Intel’s transformation to building processors on a 10nm manufacturing process has been delayed repeatedly. As soon as upon a time, the company said that it’d go into mass making at the end of 2015; with its most recent financial results, the company get moving that back, again, to 2019. But Intel has also said that, although the give ups aren’t good enough for large-scale production, it has been shipping 10nm processors, codenamed Cannon Lake, to an unspecified chap.
That customer is Lenovo: the IdeaPad 330 has been listed by Chinese retailers, and it files a mysterious processor, the Core i3-8121U. The name tells us the market emplacement (it’s an i3, so it’s low-end), the power envelope (the “U” at the end means that it’s a 15W chip), and the branding (the total starts with an 8, so it’s going to be another “8th-generation” chip, nothing but like the Kaby Lake-R, Kaby Lake-G, and Coffee Lake processors). This have as justifications that “8th generation” is a rather vague label that describes a sprinkling different processor variants, built on several different manufacturing get readies (two 14nm variants and now 10nm).
We didn’t know much more about the chip until Intel promulgated it on its Ark site. The Ark listing confirms that it is indeed a 15W Cannon Lake counter built on a 10nm process. It has two cores, four threads, a base clock hurriedness of 2.2GHz with turbo boost of 3.2GHz, and 4MB of level 3 cache.
What else do we learn? The Cannon Lake to all intents supports two new kinds of memory: LPDDR4 and LPDDR4X, both low-power variants of DDR4. This should assign reduced power consumption even with high memory method configurations, compared to the previous generation which only supported LPDDR3 in as well to standard DDR4. The maximum theoretical memory bandwidth figure has also been upgraded to 41.6GB/s, up from 34.1GB/s.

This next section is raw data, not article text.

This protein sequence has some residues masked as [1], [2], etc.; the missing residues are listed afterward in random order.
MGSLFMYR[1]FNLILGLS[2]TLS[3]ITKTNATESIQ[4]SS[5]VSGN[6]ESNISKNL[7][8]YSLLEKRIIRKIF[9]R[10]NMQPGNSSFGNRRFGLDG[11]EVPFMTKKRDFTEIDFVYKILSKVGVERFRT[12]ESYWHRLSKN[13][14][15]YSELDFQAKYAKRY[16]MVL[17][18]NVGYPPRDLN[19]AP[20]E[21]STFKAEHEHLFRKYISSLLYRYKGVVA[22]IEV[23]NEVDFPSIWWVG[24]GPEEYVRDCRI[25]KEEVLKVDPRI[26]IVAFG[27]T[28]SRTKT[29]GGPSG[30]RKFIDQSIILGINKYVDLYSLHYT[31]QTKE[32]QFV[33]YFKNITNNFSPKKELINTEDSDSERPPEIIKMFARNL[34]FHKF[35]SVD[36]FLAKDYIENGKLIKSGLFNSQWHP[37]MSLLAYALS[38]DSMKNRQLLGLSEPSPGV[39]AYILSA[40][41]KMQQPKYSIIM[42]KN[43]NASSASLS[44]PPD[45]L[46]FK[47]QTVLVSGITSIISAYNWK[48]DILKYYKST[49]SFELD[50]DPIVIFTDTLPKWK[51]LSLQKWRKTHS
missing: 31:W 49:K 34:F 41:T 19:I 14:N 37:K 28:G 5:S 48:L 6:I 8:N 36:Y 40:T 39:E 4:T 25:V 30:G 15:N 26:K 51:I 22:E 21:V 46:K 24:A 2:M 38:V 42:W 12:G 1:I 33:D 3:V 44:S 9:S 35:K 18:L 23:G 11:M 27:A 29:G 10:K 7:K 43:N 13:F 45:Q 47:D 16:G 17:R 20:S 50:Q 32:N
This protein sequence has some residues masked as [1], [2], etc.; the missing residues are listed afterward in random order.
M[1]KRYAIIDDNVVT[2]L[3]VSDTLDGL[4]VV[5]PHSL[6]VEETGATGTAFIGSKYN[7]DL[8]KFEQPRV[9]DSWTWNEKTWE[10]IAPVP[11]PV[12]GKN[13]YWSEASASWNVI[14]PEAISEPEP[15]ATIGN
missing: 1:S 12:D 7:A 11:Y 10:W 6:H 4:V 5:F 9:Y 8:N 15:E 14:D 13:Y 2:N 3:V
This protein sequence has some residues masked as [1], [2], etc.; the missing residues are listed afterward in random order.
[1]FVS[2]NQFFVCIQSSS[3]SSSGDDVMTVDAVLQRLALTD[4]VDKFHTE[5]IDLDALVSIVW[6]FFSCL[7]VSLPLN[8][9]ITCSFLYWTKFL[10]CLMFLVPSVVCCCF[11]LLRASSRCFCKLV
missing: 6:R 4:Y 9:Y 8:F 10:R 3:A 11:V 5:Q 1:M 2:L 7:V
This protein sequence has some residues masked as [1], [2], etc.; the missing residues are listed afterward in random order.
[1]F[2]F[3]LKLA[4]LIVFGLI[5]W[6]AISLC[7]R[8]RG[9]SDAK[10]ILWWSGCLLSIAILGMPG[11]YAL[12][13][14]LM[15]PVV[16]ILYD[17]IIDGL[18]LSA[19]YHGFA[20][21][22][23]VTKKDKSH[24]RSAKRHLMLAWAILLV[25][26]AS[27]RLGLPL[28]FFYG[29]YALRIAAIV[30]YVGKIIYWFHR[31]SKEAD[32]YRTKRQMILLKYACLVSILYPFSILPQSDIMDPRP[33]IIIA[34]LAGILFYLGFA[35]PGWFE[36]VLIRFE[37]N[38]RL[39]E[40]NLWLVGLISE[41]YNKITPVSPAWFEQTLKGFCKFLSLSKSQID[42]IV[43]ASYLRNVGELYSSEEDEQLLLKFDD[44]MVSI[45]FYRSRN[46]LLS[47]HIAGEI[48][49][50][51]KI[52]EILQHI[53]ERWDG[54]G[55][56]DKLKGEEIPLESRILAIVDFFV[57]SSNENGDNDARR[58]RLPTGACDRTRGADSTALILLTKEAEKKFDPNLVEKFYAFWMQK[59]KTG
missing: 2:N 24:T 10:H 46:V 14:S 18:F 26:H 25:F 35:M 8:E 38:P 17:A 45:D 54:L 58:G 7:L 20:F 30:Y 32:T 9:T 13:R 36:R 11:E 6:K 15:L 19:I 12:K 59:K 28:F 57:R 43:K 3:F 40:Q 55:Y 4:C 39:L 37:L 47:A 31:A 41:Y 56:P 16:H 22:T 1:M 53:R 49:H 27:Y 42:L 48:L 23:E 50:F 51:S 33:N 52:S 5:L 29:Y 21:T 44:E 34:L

The Ark beadroll also says that the Cannon Lake processor supports innumerable PCIe lanes, up to 16 from 12 (though the actual championed lane configurations appear to match Kaby Lake chips, so it’s not promptly clear if this is correct). More peculiarly, however, the listing doesn’t list any specs for a GPU. Virtually every mobile and desktop processor Intel figure outs includes an integrated GPU, and one would expect Cannon Lake chips to make inquiries suit. According to this listing, however, the i3-8121U doesn’t. The Lenovo laptop in difficulty is specified as including a discrete AMD R5 GPU, offering no guidance as to whether the chip does rather have a GPU.
As such, while Cannon Lake and Intel’s 10nm manufacturing endure a little mysterious (the broader question of “why this particular chip for this noteworthy customer?” feels particularly germane), we do now know a little more than we did in the presence of.